LB Nelson back as Sooners' anchor on defense
NORMAN, Okla. (AP)
Starting with a late-season game against West Virginia, the Sooners often left their linebackers on the sideline and played seven defensive backs in an attempt to slow down the up-tempo offenses they were facing. The no-linebacker strategy failed - against West Virginia, Oklahoma gave up a school-record 778 yards - and defensive coordinator Mike Stoops acknowledged he'd done the linebackers ''an injustice.''
As No. 16 Oklahoma (1-0) prepares to host Big 12 foe West Virginia (1-0) on Saturday, Nelson is back in his role as an anchor of the defense. He led the Sooners with eight tackles (two for loss) and a sack in a season-opening 34-0 win over Louisiana-Monroe, a game in which Oklahoma mostly went with three down linemen, three linebackers and five defensive backs.
A performance like that should encourage the entire team, Nelson said.
''For me to be the leader of the defense, I have to continue to build that confidence with my defense,'' Nelson said. ''A lot of times you see teams get tired of getting three-and-outs, but I had to continue to create that excitement and create that energy.''
As a freshman in 2010, Nelson played in all 14 of Oklahoma's games, on special teams and as a backup linebacker. He blocked a punt out of the end zone to record a safety in a loss to Texas A&M. As a sophomore, he received honorable mention on the All-Big 12 Conference list after recording 58 tackles (8 1/2 for loss) and 4 1/2 sacks.
But as Oklahoma's defense regressed last year, so did Nelson's numbers, as he finished with 47 tackles and one sack.
Besides the abysmal outing against West Virginia (albeit in a 50-49 win), the Sooners gave up 618 yards in a 51-48 overtime win over Oklahoma State and 633 yards in a 41-13 loss to Texas A&M in the Cotton Bowl.
Nelson entered the offseason determined to turn around not only the Sooners' defense, but his own performance. He said during the preseason that the success - or failure - of the Oklahoma defense depends on the linebackers, thus choosing to take the pressure on his shoulders.
''I want to take that burden,'' he said. ''I want to see what it holds.''
Nelson's co-captain on the Sooners' defense, cornerback Aaron Colvin, appreciates that attitude.
''I'll ride with him wherever he goes,'' Colvin said. ''He always knows I have his back. Corey will do the same for me. Corey, he's a very smart guy. Sometimes when he talks and things, a lot of his emotions and expressions come out. He's a passionate kind of guy. That's just him. It's going to showcase this year. I feel like he's very comfortable. I know he's going to make plays.''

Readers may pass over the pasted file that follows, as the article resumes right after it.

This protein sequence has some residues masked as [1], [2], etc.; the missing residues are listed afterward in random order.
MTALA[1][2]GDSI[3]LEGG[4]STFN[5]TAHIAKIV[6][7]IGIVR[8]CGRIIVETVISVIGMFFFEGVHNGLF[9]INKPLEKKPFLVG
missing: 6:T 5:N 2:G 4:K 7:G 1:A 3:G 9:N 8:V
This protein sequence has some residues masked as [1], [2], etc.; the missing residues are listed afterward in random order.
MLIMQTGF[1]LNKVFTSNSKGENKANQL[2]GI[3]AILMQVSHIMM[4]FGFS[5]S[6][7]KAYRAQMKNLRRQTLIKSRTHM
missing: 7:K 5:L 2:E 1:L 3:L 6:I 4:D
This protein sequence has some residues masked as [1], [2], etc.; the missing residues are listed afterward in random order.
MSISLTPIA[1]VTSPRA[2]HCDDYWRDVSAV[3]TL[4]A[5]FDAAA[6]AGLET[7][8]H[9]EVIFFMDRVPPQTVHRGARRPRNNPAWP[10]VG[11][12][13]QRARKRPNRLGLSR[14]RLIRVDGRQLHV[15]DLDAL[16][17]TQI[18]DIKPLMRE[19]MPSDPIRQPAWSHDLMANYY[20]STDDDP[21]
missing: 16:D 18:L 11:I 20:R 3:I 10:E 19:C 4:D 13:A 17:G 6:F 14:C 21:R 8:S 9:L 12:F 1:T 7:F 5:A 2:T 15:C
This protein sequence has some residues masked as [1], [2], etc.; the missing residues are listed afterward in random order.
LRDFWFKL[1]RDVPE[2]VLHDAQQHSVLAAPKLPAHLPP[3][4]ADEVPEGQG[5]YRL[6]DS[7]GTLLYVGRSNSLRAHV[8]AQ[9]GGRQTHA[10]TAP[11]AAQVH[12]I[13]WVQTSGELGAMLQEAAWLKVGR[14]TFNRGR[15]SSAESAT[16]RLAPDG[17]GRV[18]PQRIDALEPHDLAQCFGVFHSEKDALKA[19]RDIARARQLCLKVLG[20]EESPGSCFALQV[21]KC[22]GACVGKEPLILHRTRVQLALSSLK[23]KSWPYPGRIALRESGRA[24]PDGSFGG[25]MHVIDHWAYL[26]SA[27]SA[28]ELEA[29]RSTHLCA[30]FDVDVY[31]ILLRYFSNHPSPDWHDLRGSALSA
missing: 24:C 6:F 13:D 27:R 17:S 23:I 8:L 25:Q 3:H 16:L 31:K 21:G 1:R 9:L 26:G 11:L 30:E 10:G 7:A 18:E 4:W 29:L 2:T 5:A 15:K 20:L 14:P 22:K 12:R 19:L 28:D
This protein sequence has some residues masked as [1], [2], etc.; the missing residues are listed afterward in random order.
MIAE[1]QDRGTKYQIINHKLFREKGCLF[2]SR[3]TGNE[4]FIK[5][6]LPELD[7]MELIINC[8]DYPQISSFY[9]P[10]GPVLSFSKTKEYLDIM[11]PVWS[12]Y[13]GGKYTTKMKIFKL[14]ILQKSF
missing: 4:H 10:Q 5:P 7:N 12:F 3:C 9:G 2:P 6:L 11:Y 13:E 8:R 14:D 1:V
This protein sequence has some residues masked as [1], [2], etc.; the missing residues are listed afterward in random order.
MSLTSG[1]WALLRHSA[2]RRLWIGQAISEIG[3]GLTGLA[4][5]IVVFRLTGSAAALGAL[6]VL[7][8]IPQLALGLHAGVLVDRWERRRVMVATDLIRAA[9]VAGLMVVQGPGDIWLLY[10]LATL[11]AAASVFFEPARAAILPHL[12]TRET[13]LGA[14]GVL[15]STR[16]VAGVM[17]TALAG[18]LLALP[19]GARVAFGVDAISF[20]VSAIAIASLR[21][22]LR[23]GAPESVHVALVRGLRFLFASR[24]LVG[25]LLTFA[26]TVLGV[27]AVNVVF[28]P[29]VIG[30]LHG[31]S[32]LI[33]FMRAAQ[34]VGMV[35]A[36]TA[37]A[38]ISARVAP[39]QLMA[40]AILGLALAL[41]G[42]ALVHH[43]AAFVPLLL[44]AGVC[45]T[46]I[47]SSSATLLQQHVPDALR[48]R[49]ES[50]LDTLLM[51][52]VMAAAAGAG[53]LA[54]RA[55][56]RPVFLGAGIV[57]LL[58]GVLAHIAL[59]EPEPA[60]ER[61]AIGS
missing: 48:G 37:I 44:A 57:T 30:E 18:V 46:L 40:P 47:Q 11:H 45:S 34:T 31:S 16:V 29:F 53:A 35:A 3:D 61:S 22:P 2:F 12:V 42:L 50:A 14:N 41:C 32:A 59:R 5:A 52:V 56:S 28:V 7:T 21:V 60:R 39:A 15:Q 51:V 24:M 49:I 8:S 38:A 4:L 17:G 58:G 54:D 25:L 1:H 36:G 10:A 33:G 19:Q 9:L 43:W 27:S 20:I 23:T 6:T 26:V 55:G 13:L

Stoops said facing up-tempo offenses, such as the one used by West Virginia, presents a particular challenge for linebackers, as they often end up having to cover a speedy receiver in addition to trying to provide support to stop the run.
Against such an offense, ''you've got to be more zone-oriented if backers are going to be in the game, because they certainly can't match up with a great skill guy out there in the slot,'' Stoops said.
He said Nelson is adapting to the defensive changes installed during the offseason and that the Sooners have ''got to have him on the field at all times'' this season.
''I think he's more focused and certainly seems more engaging in what we're doing,'' Stoops said. ''Hopefully that'll lead to more production on his part and certainly we've put a lot of responsibility on him in this defense. He had to be a playmaker for us to be successful.''
Nelson is glad the Sooners again have found a spot for the linebackers in their defensive scheme.
''The linebacker fits well,'' he said. ''It's all about speed. You look at the Big 12, it's all about spread offenses and zone-read option, the QB throwing the ball all over the place. With linebackers like us in the Big 12, you've got to be able to run. That's one of the key components we have at the linebacker position. All of our guys can run.''